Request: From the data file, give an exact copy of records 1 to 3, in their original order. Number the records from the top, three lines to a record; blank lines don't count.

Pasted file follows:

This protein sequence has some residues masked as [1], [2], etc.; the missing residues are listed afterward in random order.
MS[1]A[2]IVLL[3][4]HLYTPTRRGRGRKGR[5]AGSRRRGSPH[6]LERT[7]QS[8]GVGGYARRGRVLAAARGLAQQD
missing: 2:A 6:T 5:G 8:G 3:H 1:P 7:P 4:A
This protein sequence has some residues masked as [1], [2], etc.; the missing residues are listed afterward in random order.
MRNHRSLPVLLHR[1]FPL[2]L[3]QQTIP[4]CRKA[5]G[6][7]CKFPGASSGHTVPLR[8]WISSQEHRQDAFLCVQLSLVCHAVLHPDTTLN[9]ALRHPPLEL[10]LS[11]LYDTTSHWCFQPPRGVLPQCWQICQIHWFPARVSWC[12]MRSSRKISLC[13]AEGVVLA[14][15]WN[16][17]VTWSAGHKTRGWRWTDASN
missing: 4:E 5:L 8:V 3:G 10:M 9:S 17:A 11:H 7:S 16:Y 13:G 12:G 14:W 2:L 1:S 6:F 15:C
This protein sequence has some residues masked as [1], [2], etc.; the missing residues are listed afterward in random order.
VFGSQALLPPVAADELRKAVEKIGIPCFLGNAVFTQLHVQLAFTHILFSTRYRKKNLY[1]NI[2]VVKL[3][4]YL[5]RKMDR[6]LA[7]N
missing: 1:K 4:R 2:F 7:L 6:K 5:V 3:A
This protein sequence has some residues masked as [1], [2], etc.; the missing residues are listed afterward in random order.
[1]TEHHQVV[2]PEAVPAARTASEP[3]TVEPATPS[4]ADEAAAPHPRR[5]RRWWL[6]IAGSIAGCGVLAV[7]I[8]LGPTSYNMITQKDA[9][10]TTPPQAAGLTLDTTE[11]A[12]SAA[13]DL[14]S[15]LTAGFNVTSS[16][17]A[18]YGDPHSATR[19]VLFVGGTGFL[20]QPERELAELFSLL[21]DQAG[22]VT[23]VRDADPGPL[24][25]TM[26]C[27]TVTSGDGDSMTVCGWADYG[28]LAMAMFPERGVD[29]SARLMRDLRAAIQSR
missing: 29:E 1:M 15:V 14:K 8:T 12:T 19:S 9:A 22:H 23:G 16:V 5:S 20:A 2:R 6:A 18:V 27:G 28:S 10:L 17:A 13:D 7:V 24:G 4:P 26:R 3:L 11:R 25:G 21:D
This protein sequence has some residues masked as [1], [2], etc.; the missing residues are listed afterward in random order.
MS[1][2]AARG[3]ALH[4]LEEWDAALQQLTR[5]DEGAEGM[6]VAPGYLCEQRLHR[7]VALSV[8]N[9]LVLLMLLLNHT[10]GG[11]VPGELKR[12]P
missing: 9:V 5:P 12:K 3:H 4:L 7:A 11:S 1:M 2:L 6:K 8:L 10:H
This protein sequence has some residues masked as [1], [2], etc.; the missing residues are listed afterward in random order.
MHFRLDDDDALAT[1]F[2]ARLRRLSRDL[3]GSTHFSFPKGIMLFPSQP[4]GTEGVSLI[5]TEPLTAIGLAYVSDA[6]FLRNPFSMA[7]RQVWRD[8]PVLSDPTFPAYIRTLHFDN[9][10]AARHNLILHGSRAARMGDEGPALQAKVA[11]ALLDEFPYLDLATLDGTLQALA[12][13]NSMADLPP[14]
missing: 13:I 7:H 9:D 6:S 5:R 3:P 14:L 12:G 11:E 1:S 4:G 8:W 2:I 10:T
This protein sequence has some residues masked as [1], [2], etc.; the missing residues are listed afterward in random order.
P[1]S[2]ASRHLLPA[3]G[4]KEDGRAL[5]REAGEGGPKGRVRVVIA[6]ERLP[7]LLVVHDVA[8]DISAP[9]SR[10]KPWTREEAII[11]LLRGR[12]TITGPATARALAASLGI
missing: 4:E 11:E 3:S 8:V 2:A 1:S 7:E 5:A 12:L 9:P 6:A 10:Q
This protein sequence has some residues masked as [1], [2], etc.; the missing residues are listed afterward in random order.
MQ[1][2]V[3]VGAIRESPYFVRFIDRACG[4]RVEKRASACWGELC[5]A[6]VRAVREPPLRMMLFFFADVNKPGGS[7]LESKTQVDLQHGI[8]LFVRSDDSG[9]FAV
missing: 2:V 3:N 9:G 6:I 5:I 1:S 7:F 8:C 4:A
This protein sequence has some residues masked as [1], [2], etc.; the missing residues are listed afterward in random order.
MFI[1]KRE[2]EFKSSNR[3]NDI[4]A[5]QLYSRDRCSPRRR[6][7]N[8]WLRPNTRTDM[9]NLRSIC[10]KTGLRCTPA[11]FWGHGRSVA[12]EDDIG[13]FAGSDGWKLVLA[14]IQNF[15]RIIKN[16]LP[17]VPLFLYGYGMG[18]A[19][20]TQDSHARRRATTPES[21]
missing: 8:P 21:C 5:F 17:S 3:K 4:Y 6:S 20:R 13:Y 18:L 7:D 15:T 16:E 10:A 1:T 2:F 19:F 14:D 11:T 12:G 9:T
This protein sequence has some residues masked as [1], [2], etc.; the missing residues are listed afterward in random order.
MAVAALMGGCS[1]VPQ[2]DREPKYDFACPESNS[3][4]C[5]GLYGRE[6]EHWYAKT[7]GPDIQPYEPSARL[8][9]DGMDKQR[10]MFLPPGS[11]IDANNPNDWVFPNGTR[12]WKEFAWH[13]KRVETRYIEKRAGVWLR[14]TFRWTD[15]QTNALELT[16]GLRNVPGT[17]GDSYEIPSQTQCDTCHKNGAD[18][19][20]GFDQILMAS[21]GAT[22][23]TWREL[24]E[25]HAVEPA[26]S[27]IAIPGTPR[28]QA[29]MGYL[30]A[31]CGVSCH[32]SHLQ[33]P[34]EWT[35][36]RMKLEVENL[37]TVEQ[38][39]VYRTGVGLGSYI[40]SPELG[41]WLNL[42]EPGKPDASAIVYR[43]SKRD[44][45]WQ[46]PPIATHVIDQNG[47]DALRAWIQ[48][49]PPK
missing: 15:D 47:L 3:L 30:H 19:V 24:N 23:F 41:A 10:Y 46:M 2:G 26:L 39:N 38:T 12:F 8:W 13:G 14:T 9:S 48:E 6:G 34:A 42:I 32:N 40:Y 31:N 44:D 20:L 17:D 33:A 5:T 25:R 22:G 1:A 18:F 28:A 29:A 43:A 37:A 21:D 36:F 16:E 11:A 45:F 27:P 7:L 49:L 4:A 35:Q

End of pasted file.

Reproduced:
This protein sequence has some residues masked as [1], [2], etc.; the missing residues are listed afterward in random order.
MS[1]A[2]IVLL[3][4]HLYTPTRRGRGRKGR[5]AGSRRRGSPH[6]LERT[7]QS[8]GVGGYARRGRVLAAARGLAQQD
missing: 2:A 6:T 5:G 8:G 3:H 1:P 7:P 4:A
This protein sequence has some residues masked as [1], [2], etc.; the missing residues are listed afterward in random order.
MRNHRSLPVLLHR[1]FPL[2]L[3]QQTIP[4]CRKA[5]G[6][7]CKFPGASSGHTVPLR[8]WISSQEHRQDAFLCVQLSLVCHAVLHPDTTLN[9]ALRHPPLEL[10]LS[11]LYDTTSHWCFQPPRGVLPQCWQICQIHWFPARVSWC[12]MRSSRKISLC[13]AEGVVLA[14][15]WN[16][17]VTWSAGHKTRGWRWTDASN
missing: 4:E 5:L 8:V 3:G 10:M 9:S 17:A 11:H 7:S 16:Y 13:G 12:G 14:W 2:L 1:S 6:F 15:C
This protein sequence has some residues masked as [1], [2], etc.; the missing residues are listed afterward in random order.
VFGSQALLPPVAADELRKAVEKIGIPCFLGNAVFTQLHVQLAFTHILFSTRYRKKNLY[1]NI[2]VVKL[3][4]YL[5]RKMDR[6]LA[7]N
missing: 1:K 4:R 2:F 7:L 6:K 5:V 3:A